A team of scientists led by Karl Farrow at NeuroElectronics Research Flanders (NERF, empowered by imec, KU Leuven and VIB) is unraveling how our brain processes visual information. They identified specific roles for distinct neuronal cell types in passing on information from the eye to downstream brain regions that guide behavior. Such knowledge is essential to understand how sensory information guides our actions and decisions.
We use information about the world around us to guide our behavior. While the fluttering wings of a butterfly or a quickly approaching predator can both catch our attention, they trigger a very different behavioral response.
To get from detection to action, visual information is passed from the retina in our eye to different downstream brain regions. The nervous system consists of many different cells that work together in circuits, and understanding how these circuits relay information has puzzled researchers for decades.
“The first stage of visual processing, the transfer of information from the retina, happens through a wide range of retinal cell types, each with their own typical shapes and responses,” explains Chen Li, a Ph.D. student in Karl Farrow’s lab at NERF. “One major target of these cells is the superior colliculus, a brain area that receives approximately 85% of the retinal outputs in rodents.”
“The aim was to decipher the wiring rules that enable the brain to integrate the behaviorally relevant visual information from the retina,” says Katja Reinhard, a postdoctoral researcher in Farrow’s lab. To this end, the team traced the connections of >30 retinal cell types in mice, each informing one or several brain areas about a certain feature of the visual world.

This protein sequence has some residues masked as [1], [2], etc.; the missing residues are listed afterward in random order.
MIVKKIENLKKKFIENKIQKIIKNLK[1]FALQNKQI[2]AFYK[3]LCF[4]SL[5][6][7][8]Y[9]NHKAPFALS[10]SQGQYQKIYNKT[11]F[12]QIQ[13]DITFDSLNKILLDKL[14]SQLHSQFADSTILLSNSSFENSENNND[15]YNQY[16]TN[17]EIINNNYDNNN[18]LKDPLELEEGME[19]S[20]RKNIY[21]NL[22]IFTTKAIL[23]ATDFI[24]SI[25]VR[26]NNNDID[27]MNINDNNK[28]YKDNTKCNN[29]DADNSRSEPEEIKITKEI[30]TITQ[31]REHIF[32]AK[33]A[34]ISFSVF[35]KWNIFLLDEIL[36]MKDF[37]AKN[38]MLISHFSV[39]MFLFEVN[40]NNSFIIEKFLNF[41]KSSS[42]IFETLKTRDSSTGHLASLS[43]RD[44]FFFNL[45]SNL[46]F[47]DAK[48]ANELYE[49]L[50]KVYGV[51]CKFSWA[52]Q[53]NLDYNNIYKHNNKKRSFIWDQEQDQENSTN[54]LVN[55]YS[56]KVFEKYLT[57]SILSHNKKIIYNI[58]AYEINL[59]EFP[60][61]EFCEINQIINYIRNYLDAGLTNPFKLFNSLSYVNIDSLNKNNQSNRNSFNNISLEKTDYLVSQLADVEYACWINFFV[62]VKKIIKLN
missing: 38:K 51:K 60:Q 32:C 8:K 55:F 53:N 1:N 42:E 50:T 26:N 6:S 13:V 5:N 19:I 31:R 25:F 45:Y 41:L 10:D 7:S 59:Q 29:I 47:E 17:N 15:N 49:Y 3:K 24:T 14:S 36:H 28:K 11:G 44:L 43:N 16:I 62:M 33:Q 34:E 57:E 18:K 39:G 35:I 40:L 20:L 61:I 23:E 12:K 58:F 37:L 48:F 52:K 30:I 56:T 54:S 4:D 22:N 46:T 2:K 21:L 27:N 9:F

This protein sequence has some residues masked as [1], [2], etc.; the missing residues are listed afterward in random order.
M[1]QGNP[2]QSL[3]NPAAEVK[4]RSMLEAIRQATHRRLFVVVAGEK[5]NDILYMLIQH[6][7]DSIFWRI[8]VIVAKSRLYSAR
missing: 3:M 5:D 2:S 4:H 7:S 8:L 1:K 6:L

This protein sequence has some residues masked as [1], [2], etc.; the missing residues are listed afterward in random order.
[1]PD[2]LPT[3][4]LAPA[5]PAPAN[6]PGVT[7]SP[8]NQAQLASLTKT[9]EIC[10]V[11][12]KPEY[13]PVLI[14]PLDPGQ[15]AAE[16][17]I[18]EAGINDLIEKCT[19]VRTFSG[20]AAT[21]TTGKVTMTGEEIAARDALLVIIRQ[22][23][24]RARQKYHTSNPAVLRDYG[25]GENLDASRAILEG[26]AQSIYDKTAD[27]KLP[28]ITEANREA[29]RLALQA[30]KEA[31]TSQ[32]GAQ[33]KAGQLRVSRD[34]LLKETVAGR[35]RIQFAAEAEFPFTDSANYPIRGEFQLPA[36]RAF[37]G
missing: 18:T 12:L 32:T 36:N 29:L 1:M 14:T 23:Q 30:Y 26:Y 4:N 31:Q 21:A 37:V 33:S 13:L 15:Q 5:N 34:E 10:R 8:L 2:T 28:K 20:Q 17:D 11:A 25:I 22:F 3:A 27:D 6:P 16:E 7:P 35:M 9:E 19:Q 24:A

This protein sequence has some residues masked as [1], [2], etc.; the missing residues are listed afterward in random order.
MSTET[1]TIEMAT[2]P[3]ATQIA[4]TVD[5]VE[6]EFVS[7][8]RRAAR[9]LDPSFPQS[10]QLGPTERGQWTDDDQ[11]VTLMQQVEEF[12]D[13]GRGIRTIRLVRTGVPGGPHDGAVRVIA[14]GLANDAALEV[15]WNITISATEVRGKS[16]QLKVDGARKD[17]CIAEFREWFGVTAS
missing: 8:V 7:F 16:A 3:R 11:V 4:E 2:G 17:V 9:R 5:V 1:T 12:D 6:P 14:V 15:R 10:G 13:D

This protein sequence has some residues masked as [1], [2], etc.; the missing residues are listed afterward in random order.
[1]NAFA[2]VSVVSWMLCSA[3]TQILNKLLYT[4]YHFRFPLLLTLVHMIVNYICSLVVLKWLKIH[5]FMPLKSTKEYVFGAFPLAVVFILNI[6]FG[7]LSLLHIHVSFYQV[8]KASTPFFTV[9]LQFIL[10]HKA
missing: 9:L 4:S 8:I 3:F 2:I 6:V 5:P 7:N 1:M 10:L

“We compared the shape, molecular properties and visual response of different retinal cells innervating two pathways that pass through the superior colliculus. By tracing circuits and examining neuronal activity, we found that there is a clear preference in which retinal cell types provide input to a given circuit.”
As such, the researchers deciphered a projection-specific logic where each output pathway from the superior colliculus sampled a distinct and limited set of retinal inputs. These findings suggest a mechanistic basis for the selective triggering of behaviors by the superior colliculus.
Highly specific inputs and outputs
“Earlier studies suggested that there is a large degree of fuzziness in the information each neuron receives from the retina,” says Farrow. “Our data suggests there are strict limits on the degree of mixing of retinal inputs that occurs in the superior colliculus, where each output pathway has access to a distinct, only partially overlapping, set of visual information encoded by the retina.”
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